Home' Trinidad and Tobago Guardian : September 22nd 2013 Contents B3
Ghanaian/British film legend John Akomfrah
is visiting T&T for the first time under a
shower of praise for his latest documentary,
The Stuart Hall Project, which makes its
Caribbean premiere at the film festival here.
The festival is paying tribute to Akomfrah,
screening five of his films, including Stuart
The film explores the life and ideas of the
leftist Jamaican/British academic, broadcaster
and commentator, who created and popularised
cultural studies and is credited with developing
the concept of multiculturalism.
“As an alternative history of Britain in the
last half century, The Stuart Hall Project...
could hardly be bettered,” went the review in
the UK Guardian.
The film “does justice to Hall’s words and
his remarkable career,” said the Telegraph.
The Stuart Hall Project was also well-
received at the Sundance Film Festival earlier
Plaudits have become par for the course in
Akomfrah’s near-30-year career. Like Hall,
Akomfrah is admired for his intellect and
fresh—sometimes controversial—way of look-
ing at issues.
Akomfrah was born in Ghana in 1957. His
father was a member of Kwame Nkrumah’s
Cabinet. The family, fearing for their safety,
fled the country after the 1966 coup.
Many of Akomfrah’s films deal with the
struggle of migrants and social unrest.
In 1982 he and other like-minded artists
founded the iconic Black Audio Film Collective,
which for 16 years sought to use different
media to express black thought in inventive
His first film, 1986’s Handsworth Songs—
which will be screened at MovieTowne tomor-
row, looked at the race-based riots in that
district the previous year.
The last “week” of the 2013 T&T Film Fes-
tival, measured from today, runs to ten days
of extraordinarily good programming, with
the choice ranging from art-house through
independent to gritty realism and comedy. If
you’ve never been to a film festival, this week
is a good time to start, and the film choice
today constitutes a particularly good illustration
of the best things about film festivals. There
are, for example, no fewer than five Q&A ses-
sions with film directors immediately following
the screening of their films; you won’t go to
The Hobbit and find Peter Jackson waiting to
answer your questions afterwards.
Guardian Media Ltd is the official media
partner of the festival.
Today, though, you will find two of
Trinidad’s leading feature filmmakers, festival
founder Bruce Paddington, and Alex de Ver-
teuil, the co-director of Remembering a Rev-
olution, the definitive work on Trinidad’s Black
Power disturbances and army mutiny of 1970.
Both will be at the Little Carib Theatre, Wood-
brook, de Verteuil at 12.30 midday and
Paddington at 8 pm, to answer whatever the
audience might throw at them in respect of
The Blue and the Gold, de Verteuil’s film about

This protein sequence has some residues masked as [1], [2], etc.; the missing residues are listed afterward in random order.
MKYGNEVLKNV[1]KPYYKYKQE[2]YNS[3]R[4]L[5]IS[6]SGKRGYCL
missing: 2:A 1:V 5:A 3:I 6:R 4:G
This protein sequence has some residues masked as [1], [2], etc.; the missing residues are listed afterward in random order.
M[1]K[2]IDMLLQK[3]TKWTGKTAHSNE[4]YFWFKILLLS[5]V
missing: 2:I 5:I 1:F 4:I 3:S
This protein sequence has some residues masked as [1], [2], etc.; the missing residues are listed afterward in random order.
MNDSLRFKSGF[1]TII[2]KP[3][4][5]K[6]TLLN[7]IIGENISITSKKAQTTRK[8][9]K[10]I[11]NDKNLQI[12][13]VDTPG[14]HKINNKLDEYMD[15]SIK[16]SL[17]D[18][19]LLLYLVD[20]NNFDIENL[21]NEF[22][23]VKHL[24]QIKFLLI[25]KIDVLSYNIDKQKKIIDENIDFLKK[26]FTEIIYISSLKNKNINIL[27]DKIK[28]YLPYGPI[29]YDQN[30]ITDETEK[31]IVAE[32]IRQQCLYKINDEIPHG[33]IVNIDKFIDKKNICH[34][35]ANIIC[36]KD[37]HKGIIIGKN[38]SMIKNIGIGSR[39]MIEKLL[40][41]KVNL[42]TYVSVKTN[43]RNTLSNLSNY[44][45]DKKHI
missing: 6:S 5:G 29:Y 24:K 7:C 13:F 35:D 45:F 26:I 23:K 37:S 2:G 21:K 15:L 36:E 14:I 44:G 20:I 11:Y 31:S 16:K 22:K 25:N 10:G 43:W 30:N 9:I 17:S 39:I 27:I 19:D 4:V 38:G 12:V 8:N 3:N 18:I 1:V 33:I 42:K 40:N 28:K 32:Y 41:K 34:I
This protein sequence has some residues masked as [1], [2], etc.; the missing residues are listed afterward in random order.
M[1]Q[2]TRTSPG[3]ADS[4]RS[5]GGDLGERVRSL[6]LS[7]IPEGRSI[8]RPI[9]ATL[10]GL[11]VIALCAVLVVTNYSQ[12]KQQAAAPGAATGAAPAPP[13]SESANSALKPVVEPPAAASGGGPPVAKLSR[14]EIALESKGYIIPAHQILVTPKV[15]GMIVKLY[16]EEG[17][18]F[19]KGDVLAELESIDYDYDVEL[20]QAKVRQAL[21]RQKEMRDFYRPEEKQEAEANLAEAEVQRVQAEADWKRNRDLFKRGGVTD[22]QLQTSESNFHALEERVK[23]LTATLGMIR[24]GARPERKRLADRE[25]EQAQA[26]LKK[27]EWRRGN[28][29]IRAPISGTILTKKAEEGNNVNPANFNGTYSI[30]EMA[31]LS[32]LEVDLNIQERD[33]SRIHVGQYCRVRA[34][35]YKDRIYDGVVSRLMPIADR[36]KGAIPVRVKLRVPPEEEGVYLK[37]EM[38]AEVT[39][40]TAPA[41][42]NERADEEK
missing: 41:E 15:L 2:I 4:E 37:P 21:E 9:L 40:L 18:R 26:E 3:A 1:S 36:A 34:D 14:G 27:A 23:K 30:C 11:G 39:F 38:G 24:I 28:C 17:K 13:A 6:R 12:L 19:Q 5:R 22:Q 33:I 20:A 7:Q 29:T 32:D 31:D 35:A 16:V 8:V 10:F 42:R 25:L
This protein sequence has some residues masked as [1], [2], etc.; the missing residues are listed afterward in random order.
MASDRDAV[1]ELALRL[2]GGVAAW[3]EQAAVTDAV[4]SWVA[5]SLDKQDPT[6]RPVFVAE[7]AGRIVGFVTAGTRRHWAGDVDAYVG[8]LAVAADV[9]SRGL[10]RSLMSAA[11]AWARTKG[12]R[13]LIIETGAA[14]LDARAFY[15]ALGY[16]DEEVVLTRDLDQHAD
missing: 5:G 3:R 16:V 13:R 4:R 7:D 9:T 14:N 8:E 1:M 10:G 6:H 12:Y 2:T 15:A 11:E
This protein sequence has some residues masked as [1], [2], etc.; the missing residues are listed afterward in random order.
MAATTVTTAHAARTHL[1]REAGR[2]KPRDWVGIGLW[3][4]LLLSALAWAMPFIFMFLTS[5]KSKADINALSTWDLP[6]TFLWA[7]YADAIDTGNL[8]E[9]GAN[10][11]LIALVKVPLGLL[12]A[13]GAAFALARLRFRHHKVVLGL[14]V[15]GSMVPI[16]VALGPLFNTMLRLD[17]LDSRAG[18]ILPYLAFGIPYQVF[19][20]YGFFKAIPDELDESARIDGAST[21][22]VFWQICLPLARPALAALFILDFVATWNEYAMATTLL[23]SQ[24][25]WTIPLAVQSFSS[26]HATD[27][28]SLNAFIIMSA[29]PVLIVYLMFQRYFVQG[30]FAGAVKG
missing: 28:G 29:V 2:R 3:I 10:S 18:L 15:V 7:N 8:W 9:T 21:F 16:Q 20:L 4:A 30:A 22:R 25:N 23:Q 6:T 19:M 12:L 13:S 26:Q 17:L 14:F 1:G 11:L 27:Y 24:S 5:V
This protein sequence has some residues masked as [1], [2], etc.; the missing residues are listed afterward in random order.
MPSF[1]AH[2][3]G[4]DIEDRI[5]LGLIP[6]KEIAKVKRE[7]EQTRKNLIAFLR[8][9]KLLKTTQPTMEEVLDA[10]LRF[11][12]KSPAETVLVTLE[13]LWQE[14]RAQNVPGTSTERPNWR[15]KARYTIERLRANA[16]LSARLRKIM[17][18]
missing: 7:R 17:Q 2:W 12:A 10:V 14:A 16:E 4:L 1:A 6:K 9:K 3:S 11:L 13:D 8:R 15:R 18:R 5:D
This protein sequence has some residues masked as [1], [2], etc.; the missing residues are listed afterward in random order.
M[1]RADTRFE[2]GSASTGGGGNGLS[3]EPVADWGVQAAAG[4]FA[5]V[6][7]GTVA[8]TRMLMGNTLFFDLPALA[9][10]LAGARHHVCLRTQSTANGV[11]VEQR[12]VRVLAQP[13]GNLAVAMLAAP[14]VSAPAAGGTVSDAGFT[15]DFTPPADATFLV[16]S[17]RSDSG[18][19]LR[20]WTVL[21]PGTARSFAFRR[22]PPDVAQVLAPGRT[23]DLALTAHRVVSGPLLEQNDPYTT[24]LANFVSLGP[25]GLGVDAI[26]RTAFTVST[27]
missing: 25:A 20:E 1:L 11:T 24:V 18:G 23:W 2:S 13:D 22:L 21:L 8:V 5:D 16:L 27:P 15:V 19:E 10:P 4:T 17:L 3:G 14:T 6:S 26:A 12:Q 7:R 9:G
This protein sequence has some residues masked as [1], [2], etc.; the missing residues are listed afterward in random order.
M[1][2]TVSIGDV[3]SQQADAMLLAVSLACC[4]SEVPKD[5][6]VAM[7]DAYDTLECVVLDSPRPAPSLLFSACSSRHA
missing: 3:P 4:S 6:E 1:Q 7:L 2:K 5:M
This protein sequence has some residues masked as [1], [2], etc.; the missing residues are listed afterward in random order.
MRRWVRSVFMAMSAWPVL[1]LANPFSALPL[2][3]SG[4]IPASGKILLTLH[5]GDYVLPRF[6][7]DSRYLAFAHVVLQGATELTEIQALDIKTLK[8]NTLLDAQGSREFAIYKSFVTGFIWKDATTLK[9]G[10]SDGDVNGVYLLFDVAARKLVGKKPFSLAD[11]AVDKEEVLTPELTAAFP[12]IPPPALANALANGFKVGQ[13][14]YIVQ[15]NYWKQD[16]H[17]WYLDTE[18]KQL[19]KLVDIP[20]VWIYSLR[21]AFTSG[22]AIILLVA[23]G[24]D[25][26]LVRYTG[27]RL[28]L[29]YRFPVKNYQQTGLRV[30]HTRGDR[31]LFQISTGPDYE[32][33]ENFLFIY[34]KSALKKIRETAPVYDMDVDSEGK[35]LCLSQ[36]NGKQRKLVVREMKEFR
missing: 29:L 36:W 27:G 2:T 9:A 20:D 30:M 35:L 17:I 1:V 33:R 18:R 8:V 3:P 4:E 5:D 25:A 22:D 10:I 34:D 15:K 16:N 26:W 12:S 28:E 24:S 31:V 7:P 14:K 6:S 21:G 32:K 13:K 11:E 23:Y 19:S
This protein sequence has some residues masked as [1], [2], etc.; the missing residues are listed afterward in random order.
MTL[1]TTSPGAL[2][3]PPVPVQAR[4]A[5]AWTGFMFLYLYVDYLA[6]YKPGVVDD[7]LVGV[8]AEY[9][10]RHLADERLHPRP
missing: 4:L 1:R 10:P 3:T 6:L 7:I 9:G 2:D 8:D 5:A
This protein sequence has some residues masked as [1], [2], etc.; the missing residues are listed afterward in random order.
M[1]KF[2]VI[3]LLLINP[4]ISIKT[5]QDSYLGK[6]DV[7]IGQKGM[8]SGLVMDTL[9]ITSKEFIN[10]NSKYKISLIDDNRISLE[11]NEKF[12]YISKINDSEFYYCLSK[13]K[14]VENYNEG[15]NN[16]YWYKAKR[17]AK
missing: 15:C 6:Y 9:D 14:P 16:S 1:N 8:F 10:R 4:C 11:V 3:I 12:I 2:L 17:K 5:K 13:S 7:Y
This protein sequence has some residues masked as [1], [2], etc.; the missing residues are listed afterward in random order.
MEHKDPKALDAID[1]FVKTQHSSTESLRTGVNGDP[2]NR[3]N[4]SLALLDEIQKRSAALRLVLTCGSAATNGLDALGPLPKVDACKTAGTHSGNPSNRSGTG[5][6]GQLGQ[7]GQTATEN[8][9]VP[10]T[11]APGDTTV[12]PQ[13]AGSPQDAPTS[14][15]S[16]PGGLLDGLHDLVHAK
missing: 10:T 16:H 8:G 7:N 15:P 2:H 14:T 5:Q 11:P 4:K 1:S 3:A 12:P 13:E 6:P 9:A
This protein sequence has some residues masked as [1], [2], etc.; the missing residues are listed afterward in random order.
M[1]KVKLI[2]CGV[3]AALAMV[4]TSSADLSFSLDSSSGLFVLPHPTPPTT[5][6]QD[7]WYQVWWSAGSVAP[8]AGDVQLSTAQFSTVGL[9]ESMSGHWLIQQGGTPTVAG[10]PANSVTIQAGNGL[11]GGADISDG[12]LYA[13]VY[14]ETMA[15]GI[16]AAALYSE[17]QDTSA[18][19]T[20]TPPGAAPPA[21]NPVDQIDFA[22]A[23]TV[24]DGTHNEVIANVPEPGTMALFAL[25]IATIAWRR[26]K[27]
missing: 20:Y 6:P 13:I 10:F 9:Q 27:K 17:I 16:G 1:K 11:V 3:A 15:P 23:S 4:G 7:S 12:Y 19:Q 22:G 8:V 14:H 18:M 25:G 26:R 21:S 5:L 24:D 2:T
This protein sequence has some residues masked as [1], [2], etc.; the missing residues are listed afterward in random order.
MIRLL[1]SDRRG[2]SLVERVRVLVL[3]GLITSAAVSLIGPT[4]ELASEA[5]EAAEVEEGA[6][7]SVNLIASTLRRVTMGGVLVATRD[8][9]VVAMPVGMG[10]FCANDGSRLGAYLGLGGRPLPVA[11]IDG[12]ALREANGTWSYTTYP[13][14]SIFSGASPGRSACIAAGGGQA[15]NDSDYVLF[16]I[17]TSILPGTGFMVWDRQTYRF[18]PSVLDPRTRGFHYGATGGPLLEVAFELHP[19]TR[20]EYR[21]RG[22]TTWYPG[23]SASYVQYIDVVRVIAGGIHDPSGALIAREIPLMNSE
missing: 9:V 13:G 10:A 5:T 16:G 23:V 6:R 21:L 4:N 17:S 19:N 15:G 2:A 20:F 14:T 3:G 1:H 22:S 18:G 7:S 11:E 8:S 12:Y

the disappearance of the blue-and-gold macaw
through the destruction of its habitat, and
Forward Ever: The Killing of a Revolution,
Paddington’s incisive documentary about the
murder of former prime minister Maurice
Bishop, and the death of idealism in Grena-
The most outstanding film screening today,
however, is neither from this region nor this
time period: the Chinese classic film, Spring
in a Small Town will show at 3.30 pm at Movi-
eTowne, Port-of-Spain. This is exactly why
film festivals exist: to give film buffs oppor-
tunities they would not otherwise enjoy, such
as the chance to see a grand old film on a big
screen. It is today’s daily BC on TV festival
The most outstanding film of the remainder
of the festival is probably Beasts of the South-
ern Wild, which was nominated for Best Direc-
tor, Best Picture, Best Lead Actress and Best
Adapted Screenplay Oscars. It screens at 5.30
pm at the Little Carib and, since director Benh
Zeitlin will be present, you will probably be
out standing in the street yourself if you don’t
get tickets today.
But there are several other films that are
just as good, or better. BC on TV’s own festival
favourite, The Dream of Lu, will be picked for
the festival’s last day of regular programming
on October 1 at 5.30 pm at MovieTowne, Toba-
go. The festival’s official closing film, Tula:
The Revolt, screens at 8 pm on October 1 at
the Little Carib, with director Jeroen Leinders
present for a Q&A, and the only T&T feature
narrative, the crime drama God Loves the
Fighter, screens for the last time at 6 pm at
MovieTowne Port-of-Spain, with director
Damian Marcano present for a Q&A—another
likely sell-out audience.
Film festival honours
Ten days, a hundred films
A still from the
Stuart Hall Project.
Stories continue on Page B4
Best for BC: Spring in a Small Town.
The Dream of the Celt
sheds light on the
horrors of colonialism —Page B29
Jazz band Élan Parlé set
to stage its first concert
in almost a decade
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